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How to make spare cash online

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You don't have to be a celebrity blogger to make money online. From Amazon to Google, we'll show you how to earn some extra beer money by doing what you do best — surfing the interwebs.

Associated Content
Fancy yourself a wordsmith? With the help of Associated Content, loquacious writers can make some extra change by selling their daily musings online. The site accepts all types of media, from text to video. Topics are similarly diverse ranging from laptop reviews to dieting tips. Once your submission is accepted, it's either posted on the site or on one of Associated Content's partner sites. Not sure what to write about? The site posts daily "Calls for Content," letting writers know specific subjects that are needed.
Pay Scale: Associated Content pays about $1 to $30 per article. (Article length varies.) In addition, you can earn revenue from your most popular stories based on its page view count (you receive $1.50 for every thousand page views.)

Amazon Mechanical Turk
You may not surpass Jeff Bezos' salary, but if performing small tasks on an hourly basis is your idea of fun, you might like Amazon's Mechanical Turk. The site pays freelancers for performing "Human Intelligence Tasks (HITs), which require anything from writing translations to copy editing. You choose the HIT you want to work on and upon submitting and approving your work, the HIT requester deposits your pay into your Amazon Payments account. The HIT requesters are companies looking to fill their websites with unique content. For instance, at the time of this writing, FriendsEat.com was paying $4.51 for 20 short restaurant reviews. Write more than four sentences and the pay jumps to $4.55. Many of the HITs you'll find are monotonous, but they're relatively easy and there's a healthy mix of low- and high-paying HITs to be found.
Pay Scale: With HITs that pay from $0.01 to $7.50, Amazon Turk will buy you the least amount of beers.

Google AdSense
Want to make money off your blog? With Google AdSense, you can. This online ad service places targeted ads on your website and pays based on the number of visitors who click on the ads, or cost per thousand impressions (CPM). Since you're in control of your blog, you can write about whatever you want. Google in turn will try to match your content with the appropriate advertising. When someone clicks on one of the ads, you get a portion of the money that Google collects.
Pay Scale: Unfortunately, pay for this model varies greatly and is dependent on how much traffic your blog gets and the amount of money your advertiser is paying. While some people have reported making upwards of $1M a year, sites with low traffic can expect to earn around $100/year.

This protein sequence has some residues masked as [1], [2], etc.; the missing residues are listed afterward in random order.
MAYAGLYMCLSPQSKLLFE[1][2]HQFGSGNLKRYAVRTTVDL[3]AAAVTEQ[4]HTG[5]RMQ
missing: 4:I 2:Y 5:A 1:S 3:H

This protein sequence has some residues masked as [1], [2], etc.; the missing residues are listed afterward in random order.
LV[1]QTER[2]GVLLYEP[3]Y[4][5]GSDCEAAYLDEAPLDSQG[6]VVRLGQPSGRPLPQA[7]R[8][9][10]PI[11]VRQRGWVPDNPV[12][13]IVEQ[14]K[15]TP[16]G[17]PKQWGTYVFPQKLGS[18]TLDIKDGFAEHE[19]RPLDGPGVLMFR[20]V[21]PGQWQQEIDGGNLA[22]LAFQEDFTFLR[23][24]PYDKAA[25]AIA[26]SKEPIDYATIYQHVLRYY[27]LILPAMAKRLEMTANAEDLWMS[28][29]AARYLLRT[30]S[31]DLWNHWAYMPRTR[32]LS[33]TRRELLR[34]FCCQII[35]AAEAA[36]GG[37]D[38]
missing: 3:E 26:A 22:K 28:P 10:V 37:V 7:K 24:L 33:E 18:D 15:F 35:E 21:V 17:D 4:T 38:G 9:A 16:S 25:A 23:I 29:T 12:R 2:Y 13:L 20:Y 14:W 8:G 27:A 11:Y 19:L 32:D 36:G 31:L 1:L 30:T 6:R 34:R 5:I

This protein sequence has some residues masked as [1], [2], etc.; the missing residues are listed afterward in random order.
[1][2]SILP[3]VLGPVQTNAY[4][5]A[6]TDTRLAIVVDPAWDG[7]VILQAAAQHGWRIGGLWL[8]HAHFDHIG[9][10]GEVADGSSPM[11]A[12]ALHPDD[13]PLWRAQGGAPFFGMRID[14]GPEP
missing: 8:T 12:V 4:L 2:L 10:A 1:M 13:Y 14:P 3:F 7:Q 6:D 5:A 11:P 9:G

About.com Guide
Though it requires the most commitment, becoming an About.com Guide offers the most potential to earn cold, hard cash. The New York Times-owned site hires freelancer writers who are well-versed on specific topics. (Topics can range from digital cameras to scuba diving.) It's then up to the freelancer to maintain and update About.com's page on that topic. Rookie guides must publish four articles every month with gaps of no less than 14 days between articles. In addition, guides must update their blog one to three times a week. You can work as many hours as you wish, but your work is edited and could be subject to revisions.
Pay Scale: According to About.com, new guides average about $1,000/mo. for their first two years. As your content and page views grow, some guides can make up to $100,000 a year.

Conclusion
Keep in mind that, the amount of money you make on these sites is usually proportionate to the amount of time you're willing to spend. In other words, working at these sites won't turn you into the next Internet millionaire, but a few extra dollars in your pocket never hurt anyone.

Louis Ramirez is dealnews' Features editor.

Please note that, although prices sometimes fluctuate or expire unexpectedly, all products and deals mentioned in this feature were available at the lowest total price we could find at the time of publication (unless otherwise specified).
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